Dr. Lotan is the former Director of the Stanford Teacher Education Program (STEP). Her teaching and research focus on aspects of teaching and learning in academically and linguistically diverse classrooms as well as topics in teacher education. Previously, she co-directed the Program for Complex Instruction at Stanford, where she worked on the development, research and worldwide dissemination of complex instruction, a pedagogical approach to creating equitable classrooms. For ten years before starting graduate work, Dr. Lotan taught English and French in junior high and high school.
Teaching and learning in heterogeneous classrooms; teacher education; sociology of the classroom; social organization of schools.
Access and Equity
Credentialing / Preparation
Curriculum and Instruction
Small Group Instruction and Interaction
Sociology of Education
Sociology of the Classroom
Teacher Education and Certification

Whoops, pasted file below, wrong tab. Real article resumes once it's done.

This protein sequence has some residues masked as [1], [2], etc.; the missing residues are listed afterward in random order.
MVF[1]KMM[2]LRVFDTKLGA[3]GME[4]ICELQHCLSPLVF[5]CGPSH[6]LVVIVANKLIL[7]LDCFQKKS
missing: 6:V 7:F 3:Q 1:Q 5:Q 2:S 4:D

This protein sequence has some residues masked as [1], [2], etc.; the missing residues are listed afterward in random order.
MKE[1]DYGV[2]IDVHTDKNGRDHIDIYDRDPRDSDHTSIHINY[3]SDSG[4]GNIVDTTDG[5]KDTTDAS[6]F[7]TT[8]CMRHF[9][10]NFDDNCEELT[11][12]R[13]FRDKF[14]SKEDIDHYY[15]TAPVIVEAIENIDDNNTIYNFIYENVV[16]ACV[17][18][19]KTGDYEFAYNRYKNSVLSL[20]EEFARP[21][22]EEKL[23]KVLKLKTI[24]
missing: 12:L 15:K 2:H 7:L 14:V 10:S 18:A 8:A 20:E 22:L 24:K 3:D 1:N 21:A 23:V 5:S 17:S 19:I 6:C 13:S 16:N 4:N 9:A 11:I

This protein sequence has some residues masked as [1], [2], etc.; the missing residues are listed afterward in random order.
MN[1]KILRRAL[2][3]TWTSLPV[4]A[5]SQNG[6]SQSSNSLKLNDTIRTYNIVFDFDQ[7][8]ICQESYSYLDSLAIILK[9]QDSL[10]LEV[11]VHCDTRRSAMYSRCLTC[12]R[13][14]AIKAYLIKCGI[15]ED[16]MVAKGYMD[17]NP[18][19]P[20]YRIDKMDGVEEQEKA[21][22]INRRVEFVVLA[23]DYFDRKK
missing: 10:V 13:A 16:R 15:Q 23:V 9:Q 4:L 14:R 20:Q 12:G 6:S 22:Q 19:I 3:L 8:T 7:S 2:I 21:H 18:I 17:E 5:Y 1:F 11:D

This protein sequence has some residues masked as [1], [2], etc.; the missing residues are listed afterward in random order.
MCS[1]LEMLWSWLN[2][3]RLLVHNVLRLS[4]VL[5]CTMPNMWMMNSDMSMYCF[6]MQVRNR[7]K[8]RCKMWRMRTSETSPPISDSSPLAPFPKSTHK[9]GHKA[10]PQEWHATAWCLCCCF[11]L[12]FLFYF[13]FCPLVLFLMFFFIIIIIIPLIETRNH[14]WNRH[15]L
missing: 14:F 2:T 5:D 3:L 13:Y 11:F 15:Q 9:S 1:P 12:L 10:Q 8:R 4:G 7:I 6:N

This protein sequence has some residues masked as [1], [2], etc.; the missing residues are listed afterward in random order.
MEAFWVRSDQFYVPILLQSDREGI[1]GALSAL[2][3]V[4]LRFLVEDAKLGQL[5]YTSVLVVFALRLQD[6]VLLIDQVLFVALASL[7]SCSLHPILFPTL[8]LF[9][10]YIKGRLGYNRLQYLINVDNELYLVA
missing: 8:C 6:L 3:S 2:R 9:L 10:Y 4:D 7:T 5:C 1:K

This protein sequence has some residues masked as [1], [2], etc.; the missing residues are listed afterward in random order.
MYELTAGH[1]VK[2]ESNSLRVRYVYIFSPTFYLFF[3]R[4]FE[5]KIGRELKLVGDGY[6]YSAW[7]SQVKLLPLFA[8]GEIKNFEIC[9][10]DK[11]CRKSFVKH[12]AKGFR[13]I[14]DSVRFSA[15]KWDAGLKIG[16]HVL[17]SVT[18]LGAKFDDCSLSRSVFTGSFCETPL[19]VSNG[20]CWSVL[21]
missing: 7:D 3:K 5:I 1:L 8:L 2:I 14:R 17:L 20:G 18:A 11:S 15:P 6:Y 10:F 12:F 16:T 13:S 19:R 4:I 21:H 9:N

"Equitable classrooms are reflections of a pedagogical, political, and moral vision - a vision that includes a particular conception of learning and teaching, an unapologetic design for the goals of public educational institutions, and a consistent commitment to care for all children and adolescents. In pedagogical terms, equitable classrooms are environments where “being smart” is defined broadly to reflect authentic undertakings in the real world, where students frequently and successfully demonstrate their “smarts,” and where they are recognized publicly for their competence and accomplishments. In equitable classrooms, all students have access to intellectually challenging curricula and grade-appropriate learning tasks. In these classrooms, students interact with equal status: they are engaged, they participate actively, and their voices are heard by the teacher and by their peers. The teacher plans the learning environment, orchestrates productive interactions, and treats all students fairly. In political terms, equitable classrooms result in narrowing the achievement gap allowing advancement to higher levels of education for more students. In equitable classrooms, teachers and students practice democracy. In moral terms, an ethic of care pervades equitable classroom. Rather than imposing rigid control, teachers model and instill a sense of responsibility towards self and others. Students serve as academic, linguistic, and social resources for one another and are accountable to each other individually and as members of a group."